LACONIA — A meeting of the Belknap Mill Society will be held on Wednesday, January 14 at the mill, beginning at 7:30 p.m., to consider the financial challenges facing the society's ownership and operation of the historic downtown building.
There are approximately 150 individual and corporate members of the society.
In October, Chris Santaniello, the president of the society, informed city officials that the society lacks the financial resources to sustain its ownership of the building and is seeking a "partner" to ensure that the mill remains open to the public. At a non-public meeting with the City Council, the leadership of the society offered the mill to the city at an undisclosed price, but councilors declined the offer and urged the society to explore alternative arrangements.
Santaniello said that the meeting is closed to all but the membership of the society. She said that members will be informed of the issues facing the society and invited to offer suggestions for addressing them.
Last month, when the City Council hosted a public forum on the future of the mill, George Roberts of Gilmanton, a past president of the society, voiced his concern that the leadership of the society had entered conversations with city officials without consulting its members.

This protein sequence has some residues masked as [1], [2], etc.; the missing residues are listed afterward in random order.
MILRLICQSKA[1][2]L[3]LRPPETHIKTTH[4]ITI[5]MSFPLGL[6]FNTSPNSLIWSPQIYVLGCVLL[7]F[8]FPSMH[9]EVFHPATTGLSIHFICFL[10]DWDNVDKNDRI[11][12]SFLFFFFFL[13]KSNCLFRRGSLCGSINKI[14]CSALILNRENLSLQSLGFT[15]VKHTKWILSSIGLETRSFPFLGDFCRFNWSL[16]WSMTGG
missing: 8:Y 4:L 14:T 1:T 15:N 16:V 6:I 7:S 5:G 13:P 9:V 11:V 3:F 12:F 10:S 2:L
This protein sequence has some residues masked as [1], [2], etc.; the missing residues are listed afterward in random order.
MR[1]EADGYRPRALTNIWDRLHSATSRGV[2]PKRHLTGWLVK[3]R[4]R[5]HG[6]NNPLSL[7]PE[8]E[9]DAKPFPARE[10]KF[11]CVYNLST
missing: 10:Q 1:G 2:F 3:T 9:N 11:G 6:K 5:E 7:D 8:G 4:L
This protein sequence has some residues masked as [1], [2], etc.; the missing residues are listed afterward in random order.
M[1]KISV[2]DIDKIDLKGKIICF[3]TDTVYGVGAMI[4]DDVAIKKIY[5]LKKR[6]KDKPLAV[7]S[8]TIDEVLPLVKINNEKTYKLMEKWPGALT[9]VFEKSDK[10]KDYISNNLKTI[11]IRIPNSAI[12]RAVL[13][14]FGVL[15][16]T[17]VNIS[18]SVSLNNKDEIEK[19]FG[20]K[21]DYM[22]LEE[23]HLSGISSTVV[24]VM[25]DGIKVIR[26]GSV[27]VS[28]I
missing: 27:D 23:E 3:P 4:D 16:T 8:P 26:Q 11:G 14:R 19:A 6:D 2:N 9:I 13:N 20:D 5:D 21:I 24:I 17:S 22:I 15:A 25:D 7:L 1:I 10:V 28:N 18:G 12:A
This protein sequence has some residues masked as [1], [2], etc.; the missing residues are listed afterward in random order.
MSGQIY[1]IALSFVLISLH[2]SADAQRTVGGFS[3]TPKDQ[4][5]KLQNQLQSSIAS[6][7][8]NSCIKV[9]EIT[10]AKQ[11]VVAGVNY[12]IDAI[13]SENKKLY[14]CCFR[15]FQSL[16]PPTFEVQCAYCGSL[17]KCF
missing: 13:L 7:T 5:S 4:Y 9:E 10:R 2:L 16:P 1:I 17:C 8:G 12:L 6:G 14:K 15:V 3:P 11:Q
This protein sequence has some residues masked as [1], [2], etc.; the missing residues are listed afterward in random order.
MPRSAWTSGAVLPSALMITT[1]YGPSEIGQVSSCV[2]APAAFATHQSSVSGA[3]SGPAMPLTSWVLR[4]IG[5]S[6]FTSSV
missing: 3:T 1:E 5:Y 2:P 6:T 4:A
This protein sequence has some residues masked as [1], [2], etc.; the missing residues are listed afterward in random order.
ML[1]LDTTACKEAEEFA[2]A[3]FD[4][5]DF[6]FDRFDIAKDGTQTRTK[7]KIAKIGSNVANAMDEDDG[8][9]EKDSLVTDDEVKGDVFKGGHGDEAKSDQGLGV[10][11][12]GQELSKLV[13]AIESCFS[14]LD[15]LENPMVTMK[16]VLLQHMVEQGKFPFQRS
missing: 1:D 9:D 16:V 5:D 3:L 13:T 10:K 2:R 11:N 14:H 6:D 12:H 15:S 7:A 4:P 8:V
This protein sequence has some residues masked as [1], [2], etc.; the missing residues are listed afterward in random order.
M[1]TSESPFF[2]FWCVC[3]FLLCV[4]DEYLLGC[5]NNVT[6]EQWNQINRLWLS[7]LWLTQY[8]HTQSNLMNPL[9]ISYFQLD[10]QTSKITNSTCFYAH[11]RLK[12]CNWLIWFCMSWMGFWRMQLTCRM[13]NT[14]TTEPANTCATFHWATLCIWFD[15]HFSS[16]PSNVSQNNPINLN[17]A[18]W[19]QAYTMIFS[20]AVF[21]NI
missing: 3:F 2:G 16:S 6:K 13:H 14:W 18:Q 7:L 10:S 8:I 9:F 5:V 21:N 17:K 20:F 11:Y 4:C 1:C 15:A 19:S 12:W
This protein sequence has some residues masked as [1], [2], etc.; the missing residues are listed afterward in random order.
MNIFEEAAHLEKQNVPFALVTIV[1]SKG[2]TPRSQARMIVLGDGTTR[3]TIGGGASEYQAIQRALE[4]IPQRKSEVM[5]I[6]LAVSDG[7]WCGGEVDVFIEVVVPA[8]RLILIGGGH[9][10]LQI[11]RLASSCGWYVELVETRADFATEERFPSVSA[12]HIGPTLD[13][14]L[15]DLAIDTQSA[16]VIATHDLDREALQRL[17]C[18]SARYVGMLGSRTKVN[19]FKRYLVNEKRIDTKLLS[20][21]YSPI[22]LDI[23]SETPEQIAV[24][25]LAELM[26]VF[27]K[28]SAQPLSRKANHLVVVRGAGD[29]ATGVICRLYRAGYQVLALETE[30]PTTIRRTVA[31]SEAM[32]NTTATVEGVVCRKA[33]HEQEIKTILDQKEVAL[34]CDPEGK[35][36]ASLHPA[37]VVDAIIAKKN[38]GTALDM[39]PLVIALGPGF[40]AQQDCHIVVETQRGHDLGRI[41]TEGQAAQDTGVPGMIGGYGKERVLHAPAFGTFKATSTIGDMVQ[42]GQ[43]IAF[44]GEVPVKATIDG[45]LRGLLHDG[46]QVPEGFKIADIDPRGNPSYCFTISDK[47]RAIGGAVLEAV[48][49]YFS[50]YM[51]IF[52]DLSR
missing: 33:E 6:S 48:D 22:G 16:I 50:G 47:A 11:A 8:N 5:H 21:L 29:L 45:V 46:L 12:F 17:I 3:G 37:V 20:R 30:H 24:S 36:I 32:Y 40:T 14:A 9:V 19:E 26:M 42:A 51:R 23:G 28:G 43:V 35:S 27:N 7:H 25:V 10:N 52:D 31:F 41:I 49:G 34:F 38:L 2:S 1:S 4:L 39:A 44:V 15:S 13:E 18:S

The society has operated at a loss for a number of years and all but exhausted its reserves as the cost of maintaining the building have continued to rise. Although the society has received grants to fund some repairs, it lacks the funds to finance major capital expenses, particularly the replacement of the boiler.
The use of the building is closely restricted by an easement granted by the society to the state in return for funds in 2004. The restrictions and obligations the easement places on the owner of the mill, especially a prohibition against operating it for private profit, represent strong disincentives for any private party other than a philanthropist to invest in the property.
The declared intent of the easement is "to ensure that the architectural, historical, and cultural features" of the mill are sustained and "to prevent any use or change of the property" that would "impair or interfere" with this purpose. The easement provides that if the society divests itself of all or part of the building, its "restrictions, stipulations, and covenants" shall bind the new owner. Furthermore, the easement expressly prohibits the subdivision of the building and specifies that if sold, it must be sold "as a unit."
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